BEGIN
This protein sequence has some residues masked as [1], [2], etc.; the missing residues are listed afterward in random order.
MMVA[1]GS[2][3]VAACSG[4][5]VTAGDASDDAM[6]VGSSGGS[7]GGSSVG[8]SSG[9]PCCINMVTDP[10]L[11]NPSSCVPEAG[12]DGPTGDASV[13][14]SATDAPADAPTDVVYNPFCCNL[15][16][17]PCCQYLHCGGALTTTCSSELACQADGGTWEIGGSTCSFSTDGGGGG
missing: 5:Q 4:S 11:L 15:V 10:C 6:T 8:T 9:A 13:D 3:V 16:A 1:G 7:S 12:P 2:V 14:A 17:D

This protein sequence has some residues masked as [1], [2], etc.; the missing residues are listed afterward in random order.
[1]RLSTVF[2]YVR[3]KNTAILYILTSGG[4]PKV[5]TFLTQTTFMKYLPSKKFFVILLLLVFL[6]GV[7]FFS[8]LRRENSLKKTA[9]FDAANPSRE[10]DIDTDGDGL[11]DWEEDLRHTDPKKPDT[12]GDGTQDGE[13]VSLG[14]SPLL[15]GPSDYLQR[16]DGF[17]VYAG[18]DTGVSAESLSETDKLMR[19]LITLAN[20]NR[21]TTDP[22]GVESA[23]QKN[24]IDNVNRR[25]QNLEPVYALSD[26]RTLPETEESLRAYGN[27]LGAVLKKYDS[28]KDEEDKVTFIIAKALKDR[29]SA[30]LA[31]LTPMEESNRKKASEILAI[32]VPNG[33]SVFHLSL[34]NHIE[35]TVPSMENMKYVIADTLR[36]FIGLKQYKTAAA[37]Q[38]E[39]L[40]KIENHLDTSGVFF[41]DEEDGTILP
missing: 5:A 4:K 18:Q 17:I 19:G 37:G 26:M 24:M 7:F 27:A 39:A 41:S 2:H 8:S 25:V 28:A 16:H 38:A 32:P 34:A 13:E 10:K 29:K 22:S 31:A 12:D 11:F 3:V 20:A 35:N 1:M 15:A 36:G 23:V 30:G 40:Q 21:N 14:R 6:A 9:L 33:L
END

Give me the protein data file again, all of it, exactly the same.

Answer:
This protein sequence has some residues masked as [1], [2], etc.; the missing residues are listed afterward in random order.
MMVA[1]GS[2][3]VAACSG[4][5]VTAGDASDDAM[6]VGSSGGS[7]GGSSVG[8]SSG[9]PCCINMVTDP[10]L[11]NPSSCVPEAG[12]DGPTGDASV[13][14]SATDAPADAPTDVVYNPFCCNL[15][16][17]PCCQYLHCGGALTTTCSSELACQADGGTWEIGGSTCSFSTDGGGGG
missing: 5:Q 4:S 11:L 15:V 10:C 6:T 8:T 9:A 13:D 3:V 16:A 1:G 7:S 12:P 2:V 14:A 17:D

This protein sequence has some residues masked as [1], [2], etc.; the missing residues are listed afterward in random order.
[1]RLSTVF[2]YVR[3]KNTAILYILTSGG[4]PKV[5]TFLTQTTFMKYLPSKKFFVILLLLVFL[6]GV[7]FFS[8]LRRENSLKKTA[9]FDAANPSRE[10]DIDTDGDGL[11]DWEEDLRHTDPKKPDT[12]GDGTQDGE[13]VSLG[14]SPLL[15]GPSDYLQR[16]DGF[17]VYAG[18]DTGVSAESLSETDKLMR[19]LITLAN[20]NR[21]TTDP[22]GVESA[23]QKN[24]IDNVNRR[25]QNLEPVYALSD[26]RTLPETEESLRAYGN[27]LGAVLKKYDS[28]KDEEDKVTFIIAKALKDR[29]SA[30]LA[31]LTPMEESNRKKASEILAI[32]VPNG[33]SVFHLSL[34]NHIE[35]TVPSMENMKYVIADTLR[36]FIGLKQYKTAAA[37]Q[38]E[39]L[40]KIENHLDTSGVFF[41]DEEDGTILP
missing: 5:A 4:K 18:Q 17:I 19:G 37:G 26:M 24:M 7:F 27:A 39:A 41:S 2:H 8:S 25:V 28:A 16:H 38:A 32:P 34:A 13:E 10:K 29:K 22:S 31:A 12:D 11:F 3:V 20:A 35:N 1:M 15:A 36:G 23:V 30:G 40:Q 21:N 14:R 6:A 9:L 33:L